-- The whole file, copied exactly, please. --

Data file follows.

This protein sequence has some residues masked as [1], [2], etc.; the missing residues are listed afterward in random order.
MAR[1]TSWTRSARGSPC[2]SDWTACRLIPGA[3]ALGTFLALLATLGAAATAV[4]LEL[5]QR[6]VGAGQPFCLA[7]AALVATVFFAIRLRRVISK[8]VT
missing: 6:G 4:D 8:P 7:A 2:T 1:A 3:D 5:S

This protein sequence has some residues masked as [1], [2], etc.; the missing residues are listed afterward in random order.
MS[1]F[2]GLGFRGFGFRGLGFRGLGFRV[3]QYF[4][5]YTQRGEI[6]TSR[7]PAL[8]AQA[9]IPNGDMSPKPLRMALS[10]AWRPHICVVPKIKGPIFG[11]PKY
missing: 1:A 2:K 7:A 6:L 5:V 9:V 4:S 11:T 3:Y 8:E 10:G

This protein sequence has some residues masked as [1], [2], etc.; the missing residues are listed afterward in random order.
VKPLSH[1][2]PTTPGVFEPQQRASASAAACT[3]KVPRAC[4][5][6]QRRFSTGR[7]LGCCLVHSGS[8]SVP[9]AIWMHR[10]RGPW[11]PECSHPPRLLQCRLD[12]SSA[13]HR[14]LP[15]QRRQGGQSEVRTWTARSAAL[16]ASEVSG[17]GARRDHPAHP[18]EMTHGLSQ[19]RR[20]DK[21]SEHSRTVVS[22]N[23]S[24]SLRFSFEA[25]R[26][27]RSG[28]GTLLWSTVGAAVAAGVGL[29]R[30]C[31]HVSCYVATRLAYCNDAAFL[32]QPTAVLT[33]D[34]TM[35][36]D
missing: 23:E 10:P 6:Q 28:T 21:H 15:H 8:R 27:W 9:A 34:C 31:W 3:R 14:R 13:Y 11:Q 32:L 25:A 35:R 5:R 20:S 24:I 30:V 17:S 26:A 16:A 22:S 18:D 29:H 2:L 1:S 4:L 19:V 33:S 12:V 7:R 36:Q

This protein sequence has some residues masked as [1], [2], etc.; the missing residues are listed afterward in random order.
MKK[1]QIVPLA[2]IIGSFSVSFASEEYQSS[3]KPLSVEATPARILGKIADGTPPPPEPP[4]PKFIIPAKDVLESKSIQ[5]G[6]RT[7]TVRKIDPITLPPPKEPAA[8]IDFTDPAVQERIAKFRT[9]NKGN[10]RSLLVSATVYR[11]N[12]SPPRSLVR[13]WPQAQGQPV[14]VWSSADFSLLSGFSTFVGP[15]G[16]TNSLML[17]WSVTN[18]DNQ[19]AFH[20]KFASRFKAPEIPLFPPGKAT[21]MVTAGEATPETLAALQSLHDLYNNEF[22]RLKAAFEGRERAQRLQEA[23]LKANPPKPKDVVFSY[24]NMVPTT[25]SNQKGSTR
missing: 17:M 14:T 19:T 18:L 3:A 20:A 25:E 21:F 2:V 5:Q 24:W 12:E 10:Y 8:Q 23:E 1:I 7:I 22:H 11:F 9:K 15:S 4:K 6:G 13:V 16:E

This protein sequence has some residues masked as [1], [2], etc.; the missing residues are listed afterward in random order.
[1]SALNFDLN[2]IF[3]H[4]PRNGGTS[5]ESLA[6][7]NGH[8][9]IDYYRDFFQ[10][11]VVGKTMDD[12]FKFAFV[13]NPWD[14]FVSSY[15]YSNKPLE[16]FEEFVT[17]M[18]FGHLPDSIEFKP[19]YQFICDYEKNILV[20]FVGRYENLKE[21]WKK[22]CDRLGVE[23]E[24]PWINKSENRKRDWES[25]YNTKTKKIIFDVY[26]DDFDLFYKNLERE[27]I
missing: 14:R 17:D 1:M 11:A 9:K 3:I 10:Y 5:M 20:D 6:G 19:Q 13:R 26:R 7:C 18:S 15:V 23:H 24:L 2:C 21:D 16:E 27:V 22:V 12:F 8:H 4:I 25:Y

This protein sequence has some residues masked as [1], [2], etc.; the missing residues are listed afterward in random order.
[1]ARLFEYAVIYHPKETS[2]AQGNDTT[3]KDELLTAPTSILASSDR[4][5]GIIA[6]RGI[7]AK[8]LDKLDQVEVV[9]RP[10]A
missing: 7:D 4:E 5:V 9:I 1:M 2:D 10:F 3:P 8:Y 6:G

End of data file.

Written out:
This protein sequence has some residues masked as [1], [2], etc.; the missing residues are listed afterward in random order.
MAR[1]TSWTRSARGSPC[2]SDWTACRLIPGA[3]ALGTFLALLATLGAAATAV[4]LEL[5]QR[6]VGAGQPFCLA[7]AALVATVFFAIRLRRVISK[8]VT
missing: 6:G 4:D 8:P 7:A 2:T 1:A 3:D 5:S

This protein sequence has some residues masked as [1], [2], etc.; the missing residues are listed afterward in random order.
MS[1]F[2]GLGFRGFGFRGLGFRGLGFRV[3]QYF[4][5]YTQRGEI[6]TSR[7]PAL[8]AQA[9]IPNGDMSPKPLRMALS[10]AWRPHICVVPKIKGPIFG[11]PKY
missing: 1:A 2:K 7:A 6:L 5:V 9:V 4:S 11:T 3:Y 8:E 10:G

This protein sequence has some residues masked as [1], [2], etc.; the missing residues are listed afterward in random order.
VKPLSH[1][2]PTTPGVFEPQQRASASAAACT[3]KVPRAC[4][5][6]QRRFSTGR[7]LGCCLVHSGS[8]SVP[9]AIWMHR[10]RGPW[11]PECSHPPRLLQCRLD[12]SSA[13]HR[14]LP[15]QRRQGGQSEVRTWTARSAAL[16]ASEVSG[17]GARRDHPAHP[18]EMTHGLSQ[19]RR[20]DK[21]SEHSRTVVS[22]N[23]S[24]SLRFSFEA[25]R[26][27]RSG[28]GTLLWSTVGAAVAAGVGL[29]R[30]C[31]HVSCYVATRLAYCNDAAFL[32]QPTAVLT[33]D[34]TM[35][36]D
missing: 23:E 10:P 6:Q 28:T 21:H 15:H 8:R 27:W 9:A 34:C 31:W 3:R 14:R 13:Y 11:Q 32:L 25:A 35:R 5:R 20:S 24:I 30:V 17:S 26:A 16:A 22:S 18:D 29:H 2:L 1:S 4:L 19:V 33:S 12:V 7:R 36:Q

This protein sequence has some residues masked as [1], [2], etc.; the missing residues are listed afterward in random order.
MKK[1]QIVPLA[2]IIGSFSVSFASEEYQSS[3]KPLSVEATPARILGKIADGTPPPPEPP[4]PKFIIPAKDVLESKSIQ[5]G[6]RT[7]TVRKIDPITLPPPKEPAA[8]IDFTDPAVQERIAKFRT[9]NKGN[10]RSLLVSATVYR[11]N[12]SPPRSLVR[13]WPQAQGQPV[14]VWSSADFSLLSGFSTFVGP[15]G[16]TNSLML[17]WSVTN[18]DNQ[19]AFH[20]KFASRFKAPEIPLFPPGKAT[21]MVTAGEATPETLAALQSLHDLYNNEF[22]RLKAAFEGRERAQRLQEA[23]LKANPPKPKDVVFSY[24]NMVPTT[25]SNQKGSTR
missing: 17:M 14:T 19:T 18:L 3:A 20:A 25:E 21:F 2:V 5:Q 24:W 12:E 10:Y 8:Q 23:E 1:I 7:I 22:H 11:F 9:K 15:S 4:K 6:G 13:V 16:E

This protein sequence has some residues masked as [1], [2], etc.; the missing residues are listed afterward in random order.
[1]SALNFDLN[2]IF[3]H[4]PRNGGTS[5]ESLA[6][7]NGH[8][9]IDYYRDFFQ[10][11]VVGKTMDD[12]FKFAFV[13]NPWD[14]FVSSY[15]YSNKPLE[16]FEEFVT[17]M[18]FGHLPDSIEFKP[19]YQFICDYEKNILV[20]FVGRYENLKE[21]WKK[22]CDRLGVE[23]E[24]PWINKSENRKRDWES[25]YNTKTKKIIFDVY[26]DDFDLFYKNLERE[27]I
missing: 14:R 17:D 1:M 11:A 9:K 3:I 10:Y 5:M 20:D 6:G 19:Q 13:R 26:R 7:C 18:S 15:V 23:H 24:L 2:C 21:D 16:E 27:V 22:V 12:F 8:H 4:I 25:Y

This protein sequence has some residues masked as [1], [2], etc.; the missing residues are listed afterward in random order.
[1]ARLFEYAVIYHPKETS[2]AQGNDTT[3]KDELLTAPTSILASSDR[4][5]GIIA[6]RGI[7]AK[8]LDKLDQVEVV[9]RP[10]A
missing: 7:D 4:E 5:V 9:I 1:M 2:D 10:F 3:P 8:Y 6:G